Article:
The prospect of price breaks on merchandise draws many shoppers to use, and even open, store credit cards. Discounts typically take the form of:
*Percentages off items or total purchases;
*Specific amounts off of minimum purchases;
*Rewards, offering deeper discounts, savings or free items.
Depending on the retailer, shoppers can save up to 50 percent on purchases simply agreeing to open an account.
However, the decision to take on store credit involves more than landing bargains. Consumers must consider whether a store credit card will actually save them money and whether it will lead to an improved credit score. Financial conditions may determine whether a store credit cards, or any credit at all, is wise. For consumers with designs of becoming homeowners or buying a vehicle, the credit scores loom as a major factor in qualifying for the necessary loans.
With these thoughts in mind, below are some benefits and pitfalls of store credit cards.
Some retailers, especially sellers of consumer electronics, furniture and appliances, entice shoppers with zero-interest financing on purchases. Generally, card holders must pay off the balance within a specified time, such as one year or 18 months. Those expecting to have sufficient funds, such as through a tax return or other lump sum payment, can save perhaps hundreds of dollars in interest. If the balance is not paid off, interest accrues from the date of purchase, not the date the zero-interest period ends.
Interest rates on store credit cards tend to run higher than other credit cards. For example, CreditKarma reports, in November 2015, retail credit cards carried an average interest rate of 23 percent, while credit cards overall averaged 15 percent interest. Unless the balances are paid promptly, the accumulating interest can erode and exceed the savings from the discounts or sale prices.
A Low Credit Ceiling
Compared to cards from major issuers, store credit cards have smaller limits. While this caps purchasing power, it can make store cards a tool for improving credit scores. Low credit lines translate to more manageable balances and monthly payments. With solid prospects of on-time payments and paying off the balance, card holders can build a good credit history. Fair Isaac Credit Corporation (FICO) bases 35 percent of its credit score on payment history.
New credit users, especially from the first-time employed and student ranks, may find store credit cards a realistic start to building credit. Typically, store credit cards have less stringent standards for acceptance than cards with higher credit limits. Further, under the CARD Act, those under age 21 cannot open a credit card without parental approval and the ability to handle it.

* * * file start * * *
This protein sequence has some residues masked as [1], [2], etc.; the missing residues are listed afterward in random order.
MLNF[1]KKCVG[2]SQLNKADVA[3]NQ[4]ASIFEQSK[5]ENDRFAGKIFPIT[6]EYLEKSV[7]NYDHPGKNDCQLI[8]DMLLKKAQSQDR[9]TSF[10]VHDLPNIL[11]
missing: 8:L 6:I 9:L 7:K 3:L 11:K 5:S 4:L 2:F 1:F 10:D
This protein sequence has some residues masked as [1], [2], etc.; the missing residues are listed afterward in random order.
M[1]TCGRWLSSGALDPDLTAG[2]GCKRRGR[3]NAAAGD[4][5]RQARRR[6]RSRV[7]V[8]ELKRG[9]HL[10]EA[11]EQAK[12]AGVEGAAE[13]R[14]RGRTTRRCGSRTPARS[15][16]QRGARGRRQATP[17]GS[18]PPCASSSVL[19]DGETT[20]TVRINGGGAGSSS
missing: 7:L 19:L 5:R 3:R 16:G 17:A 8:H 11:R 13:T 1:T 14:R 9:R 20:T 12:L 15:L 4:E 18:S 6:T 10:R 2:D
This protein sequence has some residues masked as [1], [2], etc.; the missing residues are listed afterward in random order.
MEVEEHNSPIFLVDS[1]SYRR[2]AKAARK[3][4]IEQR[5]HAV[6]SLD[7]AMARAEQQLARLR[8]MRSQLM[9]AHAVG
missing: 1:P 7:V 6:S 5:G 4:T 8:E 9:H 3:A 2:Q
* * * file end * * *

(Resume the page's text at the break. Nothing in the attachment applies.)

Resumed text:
The low limits could negatively impact credit scores by creating high credit utilization rates. This rate represents the ratio of outstanding balances to the credit limit. With a credit limit of $500 on a store credit card, it takes only purchases of $250 to have a 50 percent utilization rate. Generally, the ratio should be no higher than 30 percent. Higher rates tell credit scorers and potential lenders that a borrower depends significantly on debt. The prospect of high utilization rates could deter the use of retail cards, unless a customer has other high-limit and low balance accounts.
Younger Looking Credit History
The inducements that drive a customer to new store accounts could pull down to an extent credit scores. FICO counts credit history factors such as the average age of accounts for 15 percent of a credit score. More new accounts can counter the benefit of older accounts appearing on a credit report. Further, opening several store credit cards could result in credit score deductions. The amount of new accounts constitutes 10 percent of the credit score.
Lack of Flexibility
Unless the store co-brands with a major issuer, the account holder can use the card only with the store. Cards that are not co-branded do not afford holders access to cash advances or credit to pay bills or for purchases not connected to the retailer. These restrictions can prove effective for consumers seeking to restrain their accumulation of debt.
Track and Organize Credit Use
With a store-only credit card, consumers can know from what store particular items were purchased. This affords more convenience should the shopper need an exchange or refund, as the shopper does not need to comb several entries in a statement to find the purchase.
Additionally, by using store credit cards, holders of multiple credit accounts can free larger-limit cards for major purchases such as appliances and major vehicle parts or repairs, or even vacations.